Because the American Electorate Should Represent the American People
Low-income and minority citizens—both significant portions of the American population—are historically alienated from the electoral process. As a result, the proportion of the U.S. population that registers to vote and that does vote is highly skewed towards Whites, the educated and the wealthy.
These disparities in the electorate weaken our democracy and skew the national agenda by excluding from major public policy decisions the voices of the least powerful and most vulnerable citizens.
Project Vote research documents these disparities, and works to close the gaps by encouraging voter participation among underrepresented populations, and eliminate unfair barriers to voter registration and participation.
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Despite Gains in Participation Among Certain Groups, New Research Shows that the American Electorate Still Does Not Represent the American People
With just over three months until the 2016 election, a major new report from voting rights group Project Vote identifies where participatory gaps still exist in the American electorate. Read more
As the 2015-2016 election cycle gets underway, nonprofit voting rights group Project Vote has released a major new report that presents a comprehensive picture of disparities in the changing American electorate. Read more
While the 2008 electorate was the most diverse in American history, and voters gave the majority of their votes to Democrats, the 2010 midterm election experienced unusually high participation from older and wealthier voters who strongly favored Republican candidates, according to a new analysis released today by Project Vote. Read more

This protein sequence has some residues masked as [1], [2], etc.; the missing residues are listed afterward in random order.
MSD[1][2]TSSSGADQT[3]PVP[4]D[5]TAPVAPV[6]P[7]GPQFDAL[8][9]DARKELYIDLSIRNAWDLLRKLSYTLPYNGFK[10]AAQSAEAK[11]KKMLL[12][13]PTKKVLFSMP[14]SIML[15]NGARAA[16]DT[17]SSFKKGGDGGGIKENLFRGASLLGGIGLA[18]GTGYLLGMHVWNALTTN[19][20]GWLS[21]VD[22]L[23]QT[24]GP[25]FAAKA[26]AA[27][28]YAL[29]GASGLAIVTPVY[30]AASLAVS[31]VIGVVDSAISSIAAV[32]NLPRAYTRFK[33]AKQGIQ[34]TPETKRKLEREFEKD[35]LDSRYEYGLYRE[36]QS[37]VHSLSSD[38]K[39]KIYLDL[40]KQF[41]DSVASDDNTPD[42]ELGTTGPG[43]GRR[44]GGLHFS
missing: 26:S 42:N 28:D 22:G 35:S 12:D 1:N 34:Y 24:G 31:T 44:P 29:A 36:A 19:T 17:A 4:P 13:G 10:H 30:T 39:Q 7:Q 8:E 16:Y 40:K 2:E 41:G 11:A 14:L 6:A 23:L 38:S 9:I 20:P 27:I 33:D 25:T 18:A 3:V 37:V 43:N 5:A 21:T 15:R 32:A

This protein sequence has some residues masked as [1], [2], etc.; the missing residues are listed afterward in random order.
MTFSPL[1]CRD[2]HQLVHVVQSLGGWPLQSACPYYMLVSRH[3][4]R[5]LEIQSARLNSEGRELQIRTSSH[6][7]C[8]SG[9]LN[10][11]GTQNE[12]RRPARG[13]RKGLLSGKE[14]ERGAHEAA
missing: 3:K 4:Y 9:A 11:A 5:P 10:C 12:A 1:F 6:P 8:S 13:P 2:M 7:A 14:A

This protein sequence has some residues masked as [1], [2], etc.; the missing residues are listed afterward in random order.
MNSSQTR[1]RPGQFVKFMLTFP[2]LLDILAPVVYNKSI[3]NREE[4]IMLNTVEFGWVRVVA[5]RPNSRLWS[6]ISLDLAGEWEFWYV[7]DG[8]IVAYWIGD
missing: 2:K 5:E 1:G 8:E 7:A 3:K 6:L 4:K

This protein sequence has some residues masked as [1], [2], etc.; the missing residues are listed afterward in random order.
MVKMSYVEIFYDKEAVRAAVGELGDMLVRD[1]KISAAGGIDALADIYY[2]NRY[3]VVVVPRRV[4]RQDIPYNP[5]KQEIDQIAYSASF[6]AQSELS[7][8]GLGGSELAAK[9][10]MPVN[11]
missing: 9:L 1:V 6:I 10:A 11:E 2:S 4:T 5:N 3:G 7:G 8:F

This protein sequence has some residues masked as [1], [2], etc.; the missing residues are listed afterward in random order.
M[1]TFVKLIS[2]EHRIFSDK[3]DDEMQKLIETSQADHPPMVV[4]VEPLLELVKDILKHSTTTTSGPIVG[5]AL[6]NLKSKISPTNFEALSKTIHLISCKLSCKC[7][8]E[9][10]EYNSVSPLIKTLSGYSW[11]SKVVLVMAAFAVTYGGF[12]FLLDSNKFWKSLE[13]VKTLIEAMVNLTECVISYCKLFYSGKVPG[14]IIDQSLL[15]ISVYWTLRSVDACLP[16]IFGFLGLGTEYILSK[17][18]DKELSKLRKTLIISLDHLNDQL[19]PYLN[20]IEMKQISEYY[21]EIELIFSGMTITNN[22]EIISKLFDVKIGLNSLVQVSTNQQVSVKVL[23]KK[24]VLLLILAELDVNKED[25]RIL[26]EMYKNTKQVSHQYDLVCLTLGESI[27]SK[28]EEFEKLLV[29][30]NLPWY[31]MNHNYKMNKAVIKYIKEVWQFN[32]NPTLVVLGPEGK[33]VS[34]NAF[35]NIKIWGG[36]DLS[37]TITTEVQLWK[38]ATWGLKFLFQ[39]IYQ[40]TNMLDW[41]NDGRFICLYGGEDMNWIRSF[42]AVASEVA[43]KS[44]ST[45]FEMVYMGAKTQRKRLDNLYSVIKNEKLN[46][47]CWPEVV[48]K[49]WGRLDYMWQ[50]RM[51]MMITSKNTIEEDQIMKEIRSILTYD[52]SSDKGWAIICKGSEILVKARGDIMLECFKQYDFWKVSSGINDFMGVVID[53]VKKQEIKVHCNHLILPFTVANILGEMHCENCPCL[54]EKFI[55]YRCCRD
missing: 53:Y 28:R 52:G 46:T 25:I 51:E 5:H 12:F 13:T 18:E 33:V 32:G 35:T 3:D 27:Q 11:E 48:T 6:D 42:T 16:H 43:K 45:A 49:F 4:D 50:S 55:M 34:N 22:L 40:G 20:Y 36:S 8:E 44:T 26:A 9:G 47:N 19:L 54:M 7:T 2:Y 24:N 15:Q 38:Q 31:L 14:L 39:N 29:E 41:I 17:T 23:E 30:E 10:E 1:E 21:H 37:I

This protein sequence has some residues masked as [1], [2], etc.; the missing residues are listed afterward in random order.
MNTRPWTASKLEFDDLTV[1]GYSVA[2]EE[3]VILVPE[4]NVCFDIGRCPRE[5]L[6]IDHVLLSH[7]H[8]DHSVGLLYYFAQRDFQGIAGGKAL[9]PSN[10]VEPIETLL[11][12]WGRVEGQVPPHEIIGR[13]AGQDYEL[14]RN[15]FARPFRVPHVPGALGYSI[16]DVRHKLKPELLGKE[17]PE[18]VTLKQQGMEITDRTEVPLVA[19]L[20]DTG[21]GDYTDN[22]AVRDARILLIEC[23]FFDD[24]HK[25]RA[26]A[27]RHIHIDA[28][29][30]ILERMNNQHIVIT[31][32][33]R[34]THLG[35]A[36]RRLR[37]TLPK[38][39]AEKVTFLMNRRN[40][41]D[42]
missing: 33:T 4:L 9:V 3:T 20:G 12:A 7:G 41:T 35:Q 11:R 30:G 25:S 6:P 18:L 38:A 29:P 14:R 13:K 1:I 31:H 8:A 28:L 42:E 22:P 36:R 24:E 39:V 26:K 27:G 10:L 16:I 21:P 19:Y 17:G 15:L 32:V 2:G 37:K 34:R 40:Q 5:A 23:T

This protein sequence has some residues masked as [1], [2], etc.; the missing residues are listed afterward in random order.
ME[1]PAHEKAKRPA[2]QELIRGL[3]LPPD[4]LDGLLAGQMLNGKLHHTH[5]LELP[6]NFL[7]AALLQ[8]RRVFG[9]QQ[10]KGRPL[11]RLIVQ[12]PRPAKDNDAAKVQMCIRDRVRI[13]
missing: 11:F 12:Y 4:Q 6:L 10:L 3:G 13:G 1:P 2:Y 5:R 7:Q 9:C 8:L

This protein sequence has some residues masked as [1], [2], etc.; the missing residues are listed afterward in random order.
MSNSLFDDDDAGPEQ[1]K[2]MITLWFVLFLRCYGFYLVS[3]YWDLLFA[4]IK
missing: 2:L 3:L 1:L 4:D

Today Project Vote released What Happened to Hope and Change? A Poll of 2008 Voters, a new report summarizing the results of a telephone survey of 1,947 Americans who cast ballots in 2008, analyzing their views on the role of government, government spending, and the budget. T Read more
Representational Bias in the 2008 Electorate reviews the story of who was eligible to vote, who was registered to vote, and who did vote in the 2008 general election. Read more
The November 2008 election saw dramatic increases in participation by traditionally underrepresented groups, including Americans of color and young voters, according to a new research memo released today by Project Vote. Read more
The United States saw dramatic increases in the number of ballots cast by traditionally underrepresented groups, including Americans of color and young voters, according to an analysis released today by Project Vote. Read more
With long lines seen across the country, all indications suggest that America's voters, as predicted, will shatter previous records and represent the diverse voices of the country's populace like no election in recent history. Read more
On Tuesday, February 5, record numbers of Americans participated in primaries and caucuses in 24 states. A significant number of these voters were young voters or voters of color, two groups that have had historically low voting rates. Read more
How elections are won and lost begin with which eligible Americans are engaged in the process. A new report released today by Project Vote highlights the importance of voter registration programs in lower income, youth, and minority communities. Read more